Man Writes Dog

Canine Themes in Literature, Law and Folklore

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About the Book

Over the millennia, many great writers, from Pliny and Plutarch to C.S. Lewis and John Steinbeck, have addressed diverse canine themes in their work, usually in a broader, human context. Late in the 20th century it was conclusively established by modern science that all dogs, without exception, are descended from wolves. Viewed through the dynamic lens of this new model, the constantly evolving relationship between humankind and canines, both wild and domesticated, appears more complex and intertwined than ever before. This survey reviews what 20 selected authors from the Western tradition have had to say on the same subject matter leading up to our present times.

About the Author(s)

William Farina has written books on Arthurian legend, early Christianity, the American Civil War, Shakespeare and baseball. He lives in Evanston, Illinois, and works as a real estate consultant for the federal government.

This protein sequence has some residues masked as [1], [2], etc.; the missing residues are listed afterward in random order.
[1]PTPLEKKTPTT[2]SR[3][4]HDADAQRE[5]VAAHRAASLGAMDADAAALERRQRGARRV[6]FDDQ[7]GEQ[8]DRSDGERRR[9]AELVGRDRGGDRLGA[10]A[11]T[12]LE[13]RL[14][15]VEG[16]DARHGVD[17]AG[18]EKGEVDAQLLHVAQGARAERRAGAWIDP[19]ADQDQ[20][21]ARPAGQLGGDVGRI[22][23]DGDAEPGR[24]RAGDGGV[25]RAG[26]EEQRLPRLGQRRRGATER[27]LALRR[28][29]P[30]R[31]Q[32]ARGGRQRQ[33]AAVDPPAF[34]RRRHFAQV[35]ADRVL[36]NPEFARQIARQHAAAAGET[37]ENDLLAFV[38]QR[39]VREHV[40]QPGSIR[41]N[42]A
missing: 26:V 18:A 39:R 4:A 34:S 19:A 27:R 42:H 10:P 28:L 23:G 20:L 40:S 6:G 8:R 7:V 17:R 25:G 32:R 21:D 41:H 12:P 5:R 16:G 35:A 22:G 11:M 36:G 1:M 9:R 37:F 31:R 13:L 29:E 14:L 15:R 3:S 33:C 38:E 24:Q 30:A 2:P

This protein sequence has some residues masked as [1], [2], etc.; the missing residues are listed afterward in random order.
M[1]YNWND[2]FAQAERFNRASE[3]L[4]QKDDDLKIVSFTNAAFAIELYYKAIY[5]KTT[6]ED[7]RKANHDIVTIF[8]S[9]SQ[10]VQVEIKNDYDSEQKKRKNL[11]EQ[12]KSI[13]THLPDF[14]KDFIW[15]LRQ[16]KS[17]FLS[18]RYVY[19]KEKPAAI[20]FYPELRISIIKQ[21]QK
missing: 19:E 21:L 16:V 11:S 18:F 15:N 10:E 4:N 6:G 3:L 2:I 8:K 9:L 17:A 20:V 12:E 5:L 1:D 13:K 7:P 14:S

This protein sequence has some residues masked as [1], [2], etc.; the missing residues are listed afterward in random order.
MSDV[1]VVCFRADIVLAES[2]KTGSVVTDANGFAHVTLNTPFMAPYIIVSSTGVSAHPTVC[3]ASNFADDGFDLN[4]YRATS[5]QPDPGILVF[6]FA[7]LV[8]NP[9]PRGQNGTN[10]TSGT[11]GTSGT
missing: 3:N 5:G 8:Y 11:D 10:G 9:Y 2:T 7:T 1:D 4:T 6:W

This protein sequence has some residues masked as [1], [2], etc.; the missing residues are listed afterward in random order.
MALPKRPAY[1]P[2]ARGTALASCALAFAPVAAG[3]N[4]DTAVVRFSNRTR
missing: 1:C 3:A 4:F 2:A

Bibliographic Details

by William Farina

Format: softcover (6 x 9)
Pages: 224
Bibliographic Info: notes, bibliography, index
Copyright Date: 2014
pISBN: 978-0-7864-7497-4
eISBN: 9781476614557
Imprint: McFarland
Series: Dogs in Our World

Table of Contents

Acknowledgments ix
Introduction 1
1. Dogs and Law 11
2. Canine Guardians of the Underworld 19
3. Beastly Virtues 28
4. The Wolf as Maternal Figure 36
5. Down, Dog! 45
6. In Defense of Dogs 53
7. The Sensitive Werewolf 61
8. Carnivores Forgiven 69
9. Animal Intelligence and the Wars of Religion 77
10. Natural Rights of Animals 86
11. Devil Dogs 96
12. Everything Is Connected 104
13. Toto Speaks 113
14. Empathy for Wolves 122
15. Canine Heroes 130
16. Justified Predators 138
17. Dogs in Poverty 146
18. Animal Spirituality 154
19. A Man and His Dog 163
20. Last Word in Social Beings 171
21. Summary 180
Chapter Notes 187
Bibliography 207
Index 209